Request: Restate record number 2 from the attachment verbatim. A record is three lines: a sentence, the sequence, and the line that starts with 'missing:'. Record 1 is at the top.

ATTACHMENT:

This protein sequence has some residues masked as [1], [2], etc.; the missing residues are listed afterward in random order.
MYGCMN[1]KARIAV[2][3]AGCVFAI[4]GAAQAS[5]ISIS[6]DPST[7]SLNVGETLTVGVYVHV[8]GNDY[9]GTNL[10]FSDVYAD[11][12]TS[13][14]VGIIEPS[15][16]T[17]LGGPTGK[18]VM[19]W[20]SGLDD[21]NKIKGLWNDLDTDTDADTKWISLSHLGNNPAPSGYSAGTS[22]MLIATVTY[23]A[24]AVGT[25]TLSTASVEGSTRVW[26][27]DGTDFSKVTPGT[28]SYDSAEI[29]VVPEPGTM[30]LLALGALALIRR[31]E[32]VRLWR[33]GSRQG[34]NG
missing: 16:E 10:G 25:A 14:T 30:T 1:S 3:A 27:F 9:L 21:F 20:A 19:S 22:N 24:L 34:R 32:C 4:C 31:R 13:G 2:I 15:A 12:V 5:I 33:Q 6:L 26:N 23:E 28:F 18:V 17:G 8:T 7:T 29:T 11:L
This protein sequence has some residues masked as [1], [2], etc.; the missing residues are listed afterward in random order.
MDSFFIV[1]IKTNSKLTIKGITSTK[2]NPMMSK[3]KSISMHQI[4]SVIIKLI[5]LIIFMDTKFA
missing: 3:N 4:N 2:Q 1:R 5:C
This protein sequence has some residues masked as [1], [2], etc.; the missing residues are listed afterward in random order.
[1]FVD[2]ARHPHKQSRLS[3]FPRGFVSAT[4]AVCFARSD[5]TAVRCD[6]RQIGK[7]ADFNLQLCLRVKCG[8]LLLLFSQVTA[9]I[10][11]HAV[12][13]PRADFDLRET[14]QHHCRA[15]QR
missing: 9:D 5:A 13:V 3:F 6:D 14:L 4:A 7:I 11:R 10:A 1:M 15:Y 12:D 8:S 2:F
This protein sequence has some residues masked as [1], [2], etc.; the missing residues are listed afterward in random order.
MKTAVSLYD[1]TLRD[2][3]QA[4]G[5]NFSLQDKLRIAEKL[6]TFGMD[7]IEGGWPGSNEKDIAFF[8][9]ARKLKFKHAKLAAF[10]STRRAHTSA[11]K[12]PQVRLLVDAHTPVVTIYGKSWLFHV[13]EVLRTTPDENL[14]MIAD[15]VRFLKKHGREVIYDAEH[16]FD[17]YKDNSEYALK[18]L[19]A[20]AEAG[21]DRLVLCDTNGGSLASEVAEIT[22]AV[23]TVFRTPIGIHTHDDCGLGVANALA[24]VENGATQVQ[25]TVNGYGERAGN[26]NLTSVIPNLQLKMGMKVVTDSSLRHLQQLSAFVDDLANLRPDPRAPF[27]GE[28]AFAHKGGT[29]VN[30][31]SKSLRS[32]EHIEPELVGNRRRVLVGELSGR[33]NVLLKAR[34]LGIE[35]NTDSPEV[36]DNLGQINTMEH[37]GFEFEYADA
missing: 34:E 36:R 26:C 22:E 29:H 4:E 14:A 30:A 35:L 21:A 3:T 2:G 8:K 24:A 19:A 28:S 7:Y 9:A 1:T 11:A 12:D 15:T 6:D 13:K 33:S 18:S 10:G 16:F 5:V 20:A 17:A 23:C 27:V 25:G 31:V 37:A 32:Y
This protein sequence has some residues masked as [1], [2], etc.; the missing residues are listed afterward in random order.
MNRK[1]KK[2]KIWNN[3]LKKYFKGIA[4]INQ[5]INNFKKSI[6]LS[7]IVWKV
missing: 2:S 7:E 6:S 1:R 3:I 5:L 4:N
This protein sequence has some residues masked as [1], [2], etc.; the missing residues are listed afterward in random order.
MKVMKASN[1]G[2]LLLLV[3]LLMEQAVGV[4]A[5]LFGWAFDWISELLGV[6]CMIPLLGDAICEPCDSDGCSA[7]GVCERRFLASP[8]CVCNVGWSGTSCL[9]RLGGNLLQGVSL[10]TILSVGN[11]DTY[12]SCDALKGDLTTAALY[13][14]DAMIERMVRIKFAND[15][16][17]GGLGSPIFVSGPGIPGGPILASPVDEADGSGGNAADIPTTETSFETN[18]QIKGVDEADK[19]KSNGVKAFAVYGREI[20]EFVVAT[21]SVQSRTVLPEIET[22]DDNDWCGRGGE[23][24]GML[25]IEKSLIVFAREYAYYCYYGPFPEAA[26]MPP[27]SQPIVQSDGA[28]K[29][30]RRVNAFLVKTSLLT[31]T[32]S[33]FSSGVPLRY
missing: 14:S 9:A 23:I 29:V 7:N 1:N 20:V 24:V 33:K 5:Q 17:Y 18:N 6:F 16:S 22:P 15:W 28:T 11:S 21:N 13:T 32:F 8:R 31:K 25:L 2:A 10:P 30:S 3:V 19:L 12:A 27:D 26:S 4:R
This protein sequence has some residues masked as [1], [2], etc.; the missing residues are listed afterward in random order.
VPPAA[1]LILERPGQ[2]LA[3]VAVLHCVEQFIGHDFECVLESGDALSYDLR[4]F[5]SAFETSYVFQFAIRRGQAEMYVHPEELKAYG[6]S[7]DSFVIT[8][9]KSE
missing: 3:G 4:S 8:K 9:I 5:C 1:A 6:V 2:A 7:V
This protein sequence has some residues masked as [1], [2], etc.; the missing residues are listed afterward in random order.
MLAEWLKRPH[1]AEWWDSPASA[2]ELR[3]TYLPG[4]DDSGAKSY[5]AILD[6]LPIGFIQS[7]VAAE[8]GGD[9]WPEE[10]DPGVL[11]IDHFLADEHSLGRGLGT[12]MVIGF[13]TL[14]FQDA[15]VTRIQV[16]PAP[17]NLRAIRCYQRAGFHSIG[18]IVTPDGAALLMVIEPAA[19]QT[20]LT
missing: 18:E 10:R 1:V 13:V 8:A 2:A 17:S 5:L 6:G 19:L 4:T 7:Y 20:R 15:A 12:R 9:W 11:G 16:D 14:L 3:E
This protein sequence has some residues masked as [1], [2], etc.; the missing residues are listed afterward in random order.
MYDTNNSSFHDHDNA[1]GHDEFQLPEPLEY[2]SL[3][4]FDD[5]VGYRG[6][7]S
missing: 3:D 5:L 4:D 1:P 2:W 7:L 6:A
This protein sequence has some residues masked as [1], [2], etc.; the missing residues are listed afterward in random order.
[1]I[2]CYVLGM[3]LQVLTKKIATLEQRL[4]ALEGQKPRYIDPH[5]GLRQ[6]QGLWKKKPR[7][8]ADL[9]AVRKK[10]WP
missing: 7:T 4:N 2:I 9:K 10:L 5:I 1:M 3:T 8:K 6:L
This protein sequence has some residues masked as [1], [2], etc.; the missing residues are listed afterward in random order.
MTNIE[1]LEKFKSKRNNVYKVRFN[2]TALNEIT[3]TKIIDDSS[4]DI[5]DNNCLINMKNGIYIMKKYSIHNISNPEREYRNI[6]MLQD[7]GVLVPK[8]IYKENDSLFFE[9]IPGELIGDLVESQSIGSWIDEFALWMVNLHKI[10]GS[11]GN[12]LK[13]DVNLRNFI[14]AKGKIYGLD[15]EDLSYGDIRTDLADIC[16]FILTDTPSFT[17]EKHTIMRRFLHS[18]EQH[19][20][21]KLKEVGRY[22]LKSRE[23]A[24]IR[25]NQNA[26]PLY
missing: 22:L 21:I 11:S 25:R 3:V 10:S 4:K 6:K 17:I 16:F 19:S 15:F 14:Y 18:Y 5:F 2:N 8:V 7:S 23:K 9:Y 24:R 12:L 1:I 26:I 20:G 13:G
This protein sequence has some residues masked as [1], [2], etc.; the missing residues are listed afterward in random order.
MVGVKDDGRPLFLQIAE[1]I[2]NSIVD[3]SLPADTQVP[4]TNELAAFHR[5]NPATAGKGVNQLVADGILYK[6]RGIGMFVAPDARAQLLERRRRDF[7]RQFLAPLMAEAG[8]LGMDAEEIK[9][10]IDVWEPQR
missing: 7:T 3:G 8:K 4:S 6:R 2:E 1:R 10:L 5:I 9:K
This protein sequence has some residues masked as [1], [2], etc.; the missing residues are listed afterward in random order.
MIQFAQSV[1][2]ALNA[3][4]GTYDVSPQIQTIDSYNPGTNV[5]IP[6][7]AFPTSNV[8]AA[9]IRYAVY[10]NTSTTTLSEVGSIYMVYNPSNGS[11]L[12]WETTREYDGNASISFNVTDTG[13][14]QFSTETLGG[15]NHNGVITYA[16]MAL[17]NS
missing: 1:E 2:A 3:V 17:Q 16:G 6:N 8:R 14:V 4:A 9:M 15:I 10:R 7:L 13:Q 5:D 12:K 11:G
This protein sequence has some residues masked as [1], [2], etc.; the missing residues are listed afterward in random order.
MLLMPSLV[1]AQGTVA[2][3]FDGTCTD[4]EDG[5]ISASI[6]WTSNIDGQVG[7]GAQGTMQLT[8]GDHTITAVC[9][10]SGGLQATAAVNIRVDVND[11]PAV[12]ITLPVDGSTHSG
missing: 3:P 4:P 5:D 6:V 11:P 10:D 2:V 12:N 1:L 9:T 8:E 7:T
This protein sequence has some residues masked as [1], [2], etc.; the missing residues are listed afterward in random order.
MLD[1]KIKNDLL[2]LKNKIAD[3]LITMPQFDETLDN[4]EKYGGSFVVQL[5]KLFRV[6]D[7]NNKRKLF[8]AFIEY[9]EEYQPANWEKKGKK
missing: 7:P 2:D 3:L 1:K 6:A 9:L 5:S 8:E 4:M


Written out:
This protein sequence has some residues masked as [1], [2], etc.; the missing residues are listed afterward in random order.
MDSFFIV[1]IKTNSKLTIKGITSTK[2]NPMMSK[3]KSISMHQI[4]SVIIKLI[5]LIIFMDTKFA
missing: 3:N 4:N 2:Q 1:R 5:C